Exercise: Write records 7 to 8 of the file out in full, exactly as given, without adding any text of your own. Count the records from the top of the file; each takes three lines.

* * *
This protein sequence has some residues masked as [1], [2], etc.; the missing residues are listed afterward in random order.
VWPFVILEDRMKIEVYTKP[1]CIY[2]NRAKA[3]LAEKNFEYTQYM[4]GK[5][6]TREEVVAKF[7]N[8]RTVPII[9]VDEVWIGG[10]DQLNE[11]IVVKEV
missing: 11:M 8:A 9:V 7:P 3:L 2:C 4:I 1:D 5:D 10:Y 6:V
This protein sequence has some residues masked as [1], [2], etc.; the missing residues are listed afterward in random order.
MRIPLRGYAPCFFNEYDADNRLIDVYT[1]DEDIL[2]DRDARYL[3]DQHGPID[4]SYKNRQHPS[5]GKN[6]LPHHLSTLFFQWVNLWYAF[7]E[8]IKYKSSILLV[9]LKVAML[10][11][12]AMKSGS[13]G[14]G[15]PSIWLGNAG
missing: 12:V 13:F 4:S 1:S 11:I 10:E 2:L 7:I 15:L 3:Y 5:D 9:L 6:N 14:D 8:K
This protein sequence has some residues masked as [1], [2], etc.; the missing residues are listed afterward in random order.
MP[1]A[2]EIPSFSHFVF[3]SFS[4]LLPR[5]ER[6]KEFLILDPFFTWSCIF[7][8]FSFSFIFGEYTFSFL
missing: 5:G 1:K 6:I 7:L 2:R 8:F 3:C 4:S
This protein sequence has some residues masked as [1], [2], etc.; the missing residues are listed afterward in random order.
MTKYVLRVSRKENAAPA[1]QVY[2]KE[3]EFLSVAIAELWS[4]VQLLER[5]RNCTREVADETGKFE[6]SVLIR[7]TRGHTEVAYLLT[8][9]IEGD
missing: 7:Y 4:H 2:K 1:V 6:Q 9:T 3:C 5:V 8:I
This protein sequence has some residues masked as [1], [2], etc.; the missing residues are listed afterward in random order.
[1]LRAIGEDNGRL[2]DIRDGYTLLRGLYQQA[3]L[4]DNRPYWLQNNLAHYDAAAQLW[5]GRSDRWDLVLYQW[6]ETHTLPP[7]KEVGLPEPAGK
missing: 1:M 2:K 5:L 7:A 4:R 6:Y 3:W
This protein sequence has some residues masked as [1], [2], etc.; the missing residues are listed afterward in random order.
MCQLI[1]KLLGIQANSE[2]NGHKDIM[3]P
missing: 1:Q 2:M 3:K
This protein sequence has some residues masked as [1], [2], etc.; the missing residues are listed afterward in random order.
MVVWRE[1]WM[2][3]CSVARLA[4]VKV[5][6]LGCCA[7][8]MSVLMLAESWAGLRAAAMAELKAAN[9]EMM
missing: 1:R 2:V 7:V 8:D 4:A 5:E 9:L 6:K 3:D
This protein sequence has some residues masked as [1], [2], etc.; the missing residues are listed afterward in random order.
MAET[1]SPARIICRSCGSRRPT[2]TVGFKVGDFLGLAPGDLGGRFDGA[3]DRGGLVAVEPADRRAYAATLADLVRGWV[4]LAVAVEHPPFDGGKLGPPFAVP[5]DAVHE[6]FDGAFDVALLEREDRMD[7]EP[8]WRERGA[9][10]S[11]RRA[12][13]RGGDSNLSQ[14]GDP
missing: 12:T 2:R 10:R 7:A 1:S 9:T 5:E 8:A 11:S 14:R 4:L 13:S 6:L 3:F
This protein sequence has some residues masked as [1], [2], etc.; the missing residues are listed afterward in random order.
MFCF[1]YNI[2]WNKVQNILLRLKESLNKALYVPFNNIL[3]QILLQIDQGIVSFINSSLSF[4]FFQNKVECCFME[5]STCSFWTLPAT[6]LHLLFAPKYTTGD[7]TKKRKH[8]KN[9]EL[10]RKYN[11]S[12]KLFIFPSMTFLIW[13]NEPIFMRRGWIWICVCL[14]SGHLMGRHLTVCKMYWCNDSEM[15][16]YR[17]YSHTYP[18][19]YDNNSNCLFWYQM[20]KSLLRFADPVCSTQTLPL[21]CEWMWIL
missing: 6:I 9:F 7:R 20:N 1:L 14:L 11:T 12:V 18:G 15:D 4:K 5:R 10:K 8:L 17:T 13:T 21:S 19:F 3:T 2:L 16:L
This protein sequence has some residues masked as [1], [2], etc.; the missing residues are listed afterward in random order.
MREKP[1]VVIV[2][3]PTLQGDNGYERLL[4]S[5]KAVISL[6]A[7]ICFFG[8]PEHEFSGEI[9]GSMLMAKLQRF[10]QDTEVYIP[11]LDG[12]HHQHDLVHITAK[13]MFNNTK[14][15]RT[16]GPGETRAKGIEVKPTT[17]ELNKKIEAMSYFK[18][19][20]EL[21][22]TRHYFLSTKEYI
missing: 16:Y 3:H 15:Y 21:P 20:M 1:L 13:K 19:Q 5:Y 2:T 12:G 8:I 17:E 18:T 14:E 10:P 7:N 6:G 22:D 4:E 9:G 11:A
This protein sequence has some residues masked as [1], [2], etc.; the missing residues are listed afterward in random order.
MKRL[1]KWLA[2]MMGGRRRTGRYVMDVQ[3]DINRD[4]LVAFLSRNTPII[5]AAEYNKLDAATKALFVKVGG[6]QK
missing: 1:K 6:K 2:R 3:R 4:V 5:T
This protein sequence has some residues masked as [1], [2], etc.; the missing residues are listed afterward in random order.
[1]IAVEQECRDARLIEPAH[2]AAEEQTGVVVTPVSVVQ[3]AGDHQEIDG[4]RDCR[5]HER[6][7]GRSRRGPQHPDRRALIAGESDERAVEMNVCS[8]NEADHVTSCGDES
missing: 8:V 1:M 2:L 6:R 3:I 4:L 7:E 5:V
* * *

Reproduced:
This protein sequence has some residues masked as [1], [2], etc.; the missing residues are listed afterward in random order.
MVVWRE[1]WM[2][3]CSVARLA[4]VKV[5][6]LGCCA[7][8]MSVLMLAESWAGLRAAAMAELKAAN[9]EMM
missing: 1:R 2:V 7:V 8:D 4:A 5:E 9:L 6:K 3:D
This protein sequence has some residues masked as [1], [2], etc.; the missing residues are listed afterward in random order.
MAET[1]SPARIICRSCGSRRPT[2]TVGFKVGDFLGLAPGDLGGRFDGA[3]DRGGLVAVEPADRRAYAATLADLVRGWV[4]LAVAVEHPPFDGGKLGPPFAVP[5]DAVHE[6]FDGAFDVALLEREDRMD[7]EP[8]WRERGA[9][10]S[11]RRA[12][13]RGGDSNLSQ[14]GDP
missing: 12:T 2:R 10:R 7:A 1:S 9:T 5:E 8:A 11:S 14:R 4:L 13:S 6:L 3:F